More than 2,700 students enrolled in largest winter session to date
January 3, 2019
The 2019 winter session residential classes open this week with more than 2,700 students enrolled in 167 courses. This represents the largest number of enrollments since winter session first launched in 2014, with an increase of more than 500 from last year’s winter session.
Now in its sixth year, winter session offers classes online, on-campus, and through an abroad experience at both the international and domestic levels. The session began on Dec. 26 with online, blended, and experience (abroad courses) and will conclude with exams on Jan. 19.
“I wish I had known about winter courses ahead of time because as a freshman and sophomore, this would have been a great opportunity, especially to get ahead in my major,” said Sylvie Job, a senior majoring in human resource management in the Pamplin College of Business.
The Lynchburg, Virginia, native already has a job secured after graduating in May 2019 as an associate consultant with Beacon Hill Staffing Group in New York City.
During the three-week session, students have the opportunity to create their own winter academic experiences. More and more faculty are also using this time to offer a course that they may not be able to offer during the spring and fall semesters.
Take for example Arian Korkuti, senior graduate teaching assistant in the School of Architecture + Design at Virginia Tech in the College of Architecture and Urban Studies, who will be leading students on a winter domestic travel class to look at the practice of architecture through a selection of built and under construction works in Philadelphia, New York, and Washington, D.C. Students will also visit several architectural firms in New York City, with the course’s focus mainly on the most relevant and recent works of architecture.
Offered for the first time in winter session, this course has generated great interest.
"Not only is this travel program an opportunity but also an obligation towards students and their direct contact with the works of architecture,” Korkuti said. “In doing so, students observe the many aspects of architecture and the urban condition within which it exists.”
The format of the course also lends itself to a cross section of students, including architecture undergraduate and graduate students, in addition to a visiting international student of finance interested in architecture and urban studies.
While Kortuki will be traveling with his students, Donna Wertalik, associate professor of practice in the Department of Marketing, will be engaging with her students through an online dialogue in her marketing management class this winter.
“Professor Wertalik provided very interesting and engaging video lectures that related to real-life situations that were relatable to students,” Job said. It was important to establish a sense of connectedness from the beginning, Job added, recalling Wertalik asking the class to introduce each other via a Canvas discussion post. “This was a quick and fun way to get to know the other students enrolled in the course, and it was fun to hear other people's winter break plans.”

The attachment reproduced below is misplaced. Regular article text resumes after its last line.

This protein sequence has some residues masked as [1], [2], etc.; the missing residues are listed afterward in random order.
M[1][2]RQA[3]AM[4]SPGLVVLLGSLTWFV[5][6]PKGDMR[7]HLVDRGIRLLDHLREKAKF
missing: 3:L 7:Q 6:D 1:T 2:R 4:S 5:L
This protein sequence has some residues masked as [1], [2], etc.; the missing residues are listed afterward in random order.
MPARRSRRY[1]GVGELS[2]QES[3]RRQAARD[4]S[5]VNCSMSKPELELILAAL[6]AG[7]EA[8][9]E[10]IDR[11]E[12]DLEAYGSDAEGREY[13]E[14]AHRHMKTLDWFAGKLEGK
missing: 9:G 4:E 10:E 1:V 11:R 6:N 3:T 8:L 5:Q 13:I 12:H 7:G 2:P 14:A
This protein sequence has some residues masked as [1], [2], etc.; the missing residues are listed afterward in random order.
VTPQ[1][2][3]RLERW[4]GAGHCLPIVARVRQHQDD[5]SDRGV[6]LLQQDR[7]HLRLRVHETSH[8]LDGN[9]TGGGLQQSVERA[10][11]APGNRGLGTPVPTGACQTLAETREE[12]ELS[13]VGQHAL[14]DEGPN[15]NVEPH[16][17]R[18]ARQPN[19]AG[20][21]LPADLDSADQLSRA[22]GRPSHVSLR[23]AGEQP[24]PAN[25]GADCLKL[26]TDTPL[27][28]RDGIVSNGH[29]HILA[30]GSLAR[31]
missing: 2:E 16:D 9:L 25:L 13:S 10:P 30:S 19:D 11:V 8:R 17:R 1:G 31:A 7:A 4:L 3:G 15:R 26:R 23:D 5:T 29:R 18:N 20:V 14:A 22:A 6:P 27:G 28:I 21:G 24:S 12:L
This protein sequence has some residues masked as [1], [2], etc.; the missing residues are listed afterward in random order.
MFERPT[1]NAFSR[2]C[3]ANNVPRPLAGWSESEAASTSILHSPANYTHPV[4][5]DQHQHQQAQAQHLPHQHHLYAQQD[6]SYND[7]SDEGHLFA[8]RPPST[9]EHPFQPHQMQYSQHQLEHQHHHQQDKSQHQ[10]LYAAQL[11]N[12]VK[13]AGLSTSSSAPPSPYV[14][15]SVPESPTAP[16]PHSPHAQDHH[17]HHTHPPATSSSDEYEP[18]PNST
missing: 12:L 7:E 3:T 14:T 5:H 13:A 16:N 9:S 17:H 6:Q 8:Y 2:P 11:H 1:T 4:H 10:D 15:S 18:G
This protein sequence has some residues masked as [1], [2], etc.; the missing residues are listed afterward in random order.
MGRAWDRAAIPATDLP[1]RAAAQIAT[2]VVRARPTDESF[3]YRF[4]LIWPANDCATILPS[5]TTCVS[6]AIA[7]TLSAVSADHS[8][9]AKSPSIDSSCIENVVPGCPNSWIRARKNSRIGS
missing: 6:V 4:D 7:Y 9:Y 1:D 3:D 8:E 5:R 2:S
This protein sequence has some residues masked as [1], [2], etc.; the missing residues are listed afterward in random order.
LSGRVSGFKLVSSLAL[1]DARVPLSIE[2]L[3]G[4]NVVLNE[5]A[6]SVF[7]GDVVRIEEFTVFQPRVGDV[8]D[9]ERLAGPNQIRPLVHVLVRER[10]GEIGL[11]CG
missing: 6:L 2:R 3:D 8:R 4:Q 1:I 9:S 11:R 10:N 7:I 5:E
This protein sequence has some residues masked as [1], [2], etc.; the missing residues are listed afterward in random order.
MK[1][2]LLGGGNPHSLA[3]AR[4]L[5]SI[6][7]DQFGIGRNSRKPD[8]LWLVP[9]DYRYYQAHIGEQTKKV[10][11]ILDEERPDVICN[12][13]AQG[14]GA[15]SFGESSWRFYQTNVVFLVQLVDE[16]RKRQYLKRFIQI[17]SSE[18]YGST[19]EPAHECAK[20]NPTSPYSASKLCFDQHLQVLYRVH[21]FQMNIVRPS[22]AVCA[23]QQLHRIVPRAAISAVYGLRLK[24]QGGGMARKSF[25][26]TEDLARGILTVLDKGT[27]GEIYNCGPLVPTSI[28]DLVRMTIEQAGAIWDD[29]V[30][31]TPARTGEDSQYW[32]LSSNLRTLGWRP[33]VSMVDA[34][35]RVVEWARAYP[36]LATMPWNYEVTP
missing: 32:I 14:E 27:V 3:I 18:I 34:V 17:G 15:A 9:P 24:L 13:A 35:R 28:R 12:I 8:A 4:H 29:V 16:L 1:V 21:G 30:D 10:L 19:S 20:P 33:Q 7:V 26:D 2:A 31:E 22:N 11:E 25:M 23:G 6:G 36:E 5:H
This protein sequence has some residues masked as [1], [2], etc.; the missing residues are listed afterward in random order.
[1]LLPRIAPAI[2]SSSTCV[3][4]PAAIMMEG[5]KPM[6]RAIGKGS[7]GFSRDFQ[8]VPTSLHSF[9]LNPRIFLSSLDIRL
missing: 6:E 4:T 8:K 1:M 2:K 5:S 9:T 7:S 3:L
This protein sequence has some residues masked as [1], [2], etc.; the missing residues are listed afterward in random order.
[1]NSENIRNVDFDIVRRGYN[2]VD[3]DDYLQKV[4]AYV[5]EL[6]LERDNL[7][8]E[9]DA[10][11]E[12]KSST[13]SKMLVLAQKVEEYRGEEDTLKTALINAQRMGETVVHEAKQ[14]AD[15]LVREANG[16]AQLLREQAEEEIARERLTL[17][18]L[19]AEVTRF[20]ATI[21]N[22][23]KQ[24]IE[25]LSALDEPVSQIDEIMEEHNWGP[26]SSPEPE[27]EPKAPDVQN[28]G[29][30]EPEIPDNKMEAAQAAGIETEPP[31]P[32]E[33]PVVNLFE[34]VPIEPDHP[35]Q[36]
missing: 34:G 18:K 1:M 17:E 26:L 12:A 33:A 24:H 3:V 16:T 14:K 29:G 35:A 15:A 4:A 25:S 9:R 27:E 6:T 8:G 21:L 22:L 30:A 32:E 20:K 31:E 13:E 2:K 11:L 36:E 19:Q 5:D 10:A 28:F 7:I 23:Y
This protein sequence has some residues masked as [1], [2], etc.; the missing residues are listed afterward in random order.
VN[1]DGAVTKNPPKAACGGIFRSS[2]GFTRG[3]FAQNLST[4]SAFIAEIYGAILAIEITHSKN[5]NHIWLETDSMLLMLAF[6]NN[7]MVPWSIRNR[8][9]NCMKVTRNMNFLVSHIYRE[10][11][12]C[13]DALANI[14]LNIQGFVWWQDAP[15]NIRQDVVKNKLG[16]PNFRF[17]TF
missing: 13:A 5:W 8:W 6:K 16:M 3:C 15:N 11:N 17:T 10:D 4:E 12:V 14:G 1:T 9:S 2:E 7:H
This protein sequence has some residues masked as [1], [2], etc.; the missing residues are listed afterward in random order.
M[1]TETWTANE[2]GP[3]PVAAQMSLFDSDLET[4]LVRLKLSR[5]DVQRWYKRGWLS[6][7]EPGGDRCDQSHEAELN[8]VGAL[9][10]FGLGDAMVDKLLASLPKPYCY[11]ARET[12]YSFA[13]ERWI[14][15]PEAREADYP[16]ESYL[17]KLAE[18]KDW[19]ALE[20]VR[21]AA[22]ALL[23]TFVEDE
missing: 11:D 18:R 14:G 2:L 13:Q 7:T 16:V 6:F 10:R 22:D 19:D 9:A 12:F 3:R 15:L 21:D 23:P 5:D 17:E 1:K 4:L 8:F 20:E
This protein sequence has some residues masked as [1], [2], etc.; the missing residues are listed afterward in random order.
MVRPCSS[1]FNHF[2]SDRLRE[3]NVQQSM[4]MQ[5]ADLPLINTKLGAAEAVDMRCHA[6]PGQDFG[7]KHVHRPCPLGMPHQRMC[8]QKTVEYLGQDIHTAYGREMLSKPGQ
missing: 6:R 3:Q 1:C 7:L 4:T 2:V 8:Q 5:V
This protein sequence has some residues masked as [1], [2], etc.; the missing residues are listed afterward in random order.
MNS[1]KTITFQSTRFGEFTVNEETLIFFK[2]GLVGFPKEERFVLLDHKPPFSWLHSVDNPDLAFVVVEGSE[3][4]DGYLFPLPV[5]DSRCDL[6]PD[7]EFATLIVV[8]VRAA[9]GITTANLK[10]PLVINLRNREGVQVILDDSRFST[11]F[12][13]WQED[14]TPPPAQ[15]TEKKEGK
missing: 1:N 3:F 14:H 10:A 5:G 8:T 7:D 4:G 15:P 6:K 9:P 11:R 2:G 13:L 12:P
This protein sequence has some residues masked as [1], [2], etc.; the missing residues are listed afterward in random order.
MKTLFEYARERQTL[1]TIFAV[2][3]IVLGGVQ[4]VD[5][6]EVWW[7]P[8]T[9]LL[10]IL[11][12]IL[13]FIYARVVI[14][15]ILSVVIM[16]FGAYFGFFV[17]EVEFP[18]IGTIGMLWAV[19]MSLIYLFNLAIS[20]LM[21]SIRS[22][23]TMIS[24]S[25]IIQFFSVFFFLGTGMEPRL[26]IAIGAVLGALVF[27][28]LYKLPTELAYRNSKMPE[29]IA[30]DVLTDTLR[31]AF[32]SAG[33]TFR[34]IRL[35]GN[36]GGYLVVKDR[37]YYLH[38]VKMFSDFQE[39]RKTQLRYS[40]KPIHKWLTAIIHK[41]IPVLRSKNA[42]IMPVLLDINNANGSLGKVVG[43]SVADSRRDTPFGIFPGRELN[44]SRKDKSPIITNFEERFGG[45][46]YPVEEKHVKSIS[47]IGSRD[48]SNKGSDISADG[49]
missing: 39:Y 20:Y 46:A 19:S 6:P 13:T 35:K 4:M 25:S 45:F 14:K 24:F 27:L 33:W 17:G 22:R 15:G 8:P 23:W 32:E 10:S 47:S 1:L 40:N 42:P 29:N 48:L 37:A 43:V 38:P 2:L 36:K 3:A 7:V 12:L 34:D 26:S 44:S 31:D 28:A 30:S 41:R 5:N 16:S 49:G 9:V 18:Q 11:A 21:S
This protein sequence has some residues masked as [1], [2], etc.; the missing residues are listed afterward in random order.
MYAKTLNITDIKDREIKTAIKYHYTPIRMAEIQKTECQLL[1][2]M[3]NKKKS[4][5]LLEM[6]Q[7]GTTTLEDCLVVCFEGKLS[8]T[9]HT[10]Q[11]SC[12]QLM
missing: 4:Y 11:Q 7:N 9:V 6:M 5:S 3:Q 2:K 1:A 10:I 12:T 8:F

Winter session online classes are especially valuable when students are traveling or not at one location during the three weeks. "I was in the airport traveling to Michigan for part of my break and was able to successfully access the course wherever I was. It was something fun to do while waiting for my flights,” Job said. Wertalik also made herself accessible to students by hosting online office hours and providing timely responses to emails and questions.
Daniel Pillis, research assistant professor, and Tanner Upthegrove, lab research coordinator, with the Institute for Creativity, Arts, and Technology will co-teach an Honors College course titled, “Immersive Virtual Environment for Art, Data, and Research” in the Cube at the Moss Arts Center for the third consecutive year.
Winter session is the only time of the year that a course is taught solely in the Cube, giving it greater appeal to students who want to interface with the facility’s technology, including motion capture, virtual reality, immersive projection, and spatial audio.
For Leslie Blustein, majoring in computer science in the College of Engineering, the exposure to the virtual reality technology proved to be a game changer during last year’s winter session. After working this past summer on the Bing team of Microsoft, she has now landed a place on the Microsoft HoloLens team for summer 2019. “It is next to impossible to end up on this team even as a full-time employee, let alone as an intern," Blustein said. "The experience that I received from the class was positively invaluable to making it on the team.”